With the Budget set for next month, the Chancellor of the Exchequer needs to make it more attractive for landlords to invest in the private rented sector in central London to ensure young people starting out on a career are able to find a home to rent, according to the chief executive of leading estate agents Winkworth.
In Winkworth’s latest episode of The Property Exchange podcast on the rental markets in London and the country, Dominic Agace said many landlords have sold off investment properties in central London, following tax changes on mortgage relief available to landlords and the introduction of a 3% surcharge on second property purchases – which has led to a reduction in available rental properties.
He commented: “30% of homes in London are in the private rented sector. Young professionals coming to work in London to build a career need to be based in the capital and it is critical that housing stock is here and affordable. It is important that they are able to come to ensure our continuing status as a global centre. There has to be a balance of fairness between tenant and landlord.”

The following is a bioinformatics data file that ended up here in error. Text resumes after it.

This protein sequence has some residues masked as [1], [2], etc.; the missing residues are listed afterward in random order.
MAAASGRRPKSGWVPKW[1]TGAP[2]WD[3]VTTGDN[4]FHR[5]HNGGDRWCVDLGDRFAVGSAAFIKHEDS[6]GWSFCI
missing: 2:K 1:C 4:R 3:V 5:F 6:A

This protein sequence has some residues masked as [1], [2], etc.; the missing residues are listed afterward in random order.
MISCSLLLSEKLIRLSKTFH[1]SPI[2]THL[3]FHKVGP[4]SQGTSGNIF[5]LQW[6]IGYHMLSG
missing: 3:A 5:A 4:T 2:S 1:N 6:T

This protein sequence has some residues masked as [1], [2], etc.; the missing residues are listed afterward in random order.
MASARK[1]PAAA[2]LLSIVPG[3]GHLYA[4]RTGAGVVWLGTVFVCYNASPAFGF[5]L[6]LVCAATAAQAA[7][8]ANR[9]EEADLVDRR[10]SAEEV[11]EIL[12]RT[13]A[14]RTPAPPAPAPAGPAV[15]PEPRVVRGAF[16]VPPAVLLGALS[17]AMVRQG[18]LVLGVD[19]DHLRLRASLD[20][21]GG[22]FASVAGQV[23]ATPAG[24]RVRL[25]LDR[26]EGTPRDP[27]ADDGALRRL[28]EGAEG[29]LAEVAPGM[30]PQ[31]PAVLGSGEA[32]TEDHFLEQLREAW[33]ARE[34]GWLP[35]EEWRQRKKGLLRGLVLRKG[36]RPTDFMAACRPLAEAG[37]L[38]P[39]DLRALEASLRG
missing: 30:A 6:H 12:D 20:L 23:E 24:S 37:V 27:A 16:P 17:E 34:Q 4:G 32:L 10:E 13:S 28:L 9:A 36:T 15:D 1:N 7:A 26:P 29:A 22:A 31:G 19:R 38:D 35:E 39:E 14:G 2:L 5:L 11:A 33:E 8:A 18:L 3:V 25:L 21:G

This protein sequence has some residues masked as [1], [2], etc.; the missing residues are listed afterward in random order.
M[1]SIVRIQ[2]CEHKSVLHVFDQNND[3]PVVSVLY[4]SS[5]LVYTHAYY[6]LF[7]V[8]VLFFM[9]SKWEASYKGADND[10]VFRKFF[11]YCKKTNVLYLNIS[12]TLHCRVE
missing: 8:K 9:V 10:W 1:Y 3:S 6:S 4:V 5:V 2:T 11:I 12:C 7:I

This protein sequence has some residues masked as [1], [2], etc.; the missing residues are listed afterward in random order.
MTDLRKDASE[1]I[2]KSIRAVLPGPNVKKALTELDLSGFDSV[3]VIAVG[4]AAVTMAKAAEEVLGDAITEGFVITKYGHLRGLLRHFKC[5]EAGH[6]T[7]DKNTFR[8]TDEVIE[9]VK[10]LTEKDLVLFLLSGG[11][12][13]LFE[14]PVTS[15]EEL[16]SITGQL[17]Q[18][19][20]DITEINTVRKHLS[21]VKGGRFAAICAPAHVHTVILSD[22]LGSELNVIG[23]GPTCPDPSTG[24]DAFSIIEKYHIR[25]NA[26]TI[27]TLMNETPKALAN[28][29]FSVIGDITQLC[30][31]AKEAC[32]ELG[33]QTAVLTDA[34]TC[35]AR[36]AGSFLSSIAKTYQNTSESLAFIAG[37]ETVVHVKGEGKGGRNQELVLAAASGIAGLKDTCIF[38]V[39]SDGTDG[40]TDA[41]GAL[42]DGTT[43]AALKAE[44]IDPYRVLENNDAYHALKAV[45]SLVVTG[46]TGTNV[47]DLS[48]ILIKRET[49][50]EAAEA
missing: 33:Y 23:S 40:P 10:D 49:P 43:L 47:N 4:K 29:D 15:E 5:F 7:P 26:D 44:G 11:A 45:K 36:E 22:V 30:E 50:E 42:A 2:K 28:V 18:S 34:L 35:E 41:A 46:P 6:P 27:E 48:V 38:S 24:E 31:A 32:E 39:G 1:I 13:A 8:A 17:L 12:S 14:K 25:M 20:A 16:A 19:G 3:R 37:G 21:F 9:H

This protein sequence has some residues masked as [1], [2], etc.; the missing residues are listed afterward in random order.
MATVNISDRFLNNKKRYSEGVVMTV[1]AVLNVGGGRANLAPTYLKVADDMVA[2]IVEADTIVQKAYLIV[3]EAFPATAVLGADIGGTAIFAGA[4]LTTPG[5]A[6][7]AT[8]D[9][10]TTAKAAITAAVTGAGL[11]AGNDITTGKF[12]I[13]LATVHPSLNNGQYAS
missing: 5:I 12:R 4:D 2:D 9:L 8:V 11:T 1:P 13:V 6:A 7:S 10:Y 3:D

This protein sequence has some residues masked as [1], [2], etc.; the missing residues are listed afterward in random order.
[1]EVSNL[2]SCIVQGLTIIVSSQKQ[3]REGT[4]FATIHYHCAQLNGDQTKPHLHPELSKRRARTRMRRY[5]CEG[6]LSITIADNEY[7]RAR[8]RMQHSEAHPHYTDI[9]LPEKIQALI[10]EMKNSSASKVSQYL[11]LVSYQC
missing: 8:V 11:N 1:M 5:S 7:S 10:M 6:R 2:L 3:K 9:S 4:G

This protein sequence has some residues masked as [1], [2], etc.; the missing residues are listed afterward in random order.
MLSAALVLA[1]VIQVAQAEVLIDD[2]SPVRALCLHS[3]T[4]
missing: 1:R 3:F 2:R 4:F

He added: “Prices in central London have come down so it is a good time to invest and make the most of the capital growth and increasing rents as people return to the capital. However, landlords need some fresh encouragement from the Chancellor to invest in London.”
Speaking as the podcast was released, Dominic Agace warned that further tax penalties on landlords called for by Sir Keir Starmer at the weekend, in a speech to the Local Government Association confererence, could lead to a reduced number of rental properties and higher rents.
Dominic Agace said: “This could push landlords to sell off more properties, reducing supply and leading to rent increases – which would be more costly to working people needing to rent than the 1.25% rise in National Insurance.
“A healthy private rental sector is essential and landlords can’t be pushed much further in areas such as London where yields are already very low and rents have declined significantly as a result of the pandemic.”
Lisa has seen an influx of renters from London looking for a house with a garden in a village setting over the past year, as a result of the pandemic. Many are looking to rent while they explore the local area, with a view to buying eventually. She said: “People are planning to commute two or three times a week and want short-term tenancies, while they explore the area, while landlords are looking for two to three year tenancies.
“I have five or six good quality tenants lined up for every property – and that is even before I have advertised it. Pre-pandemic, there was more choice, more stock. Now it is more difficult. Applicants are offering on or above the guide rent.”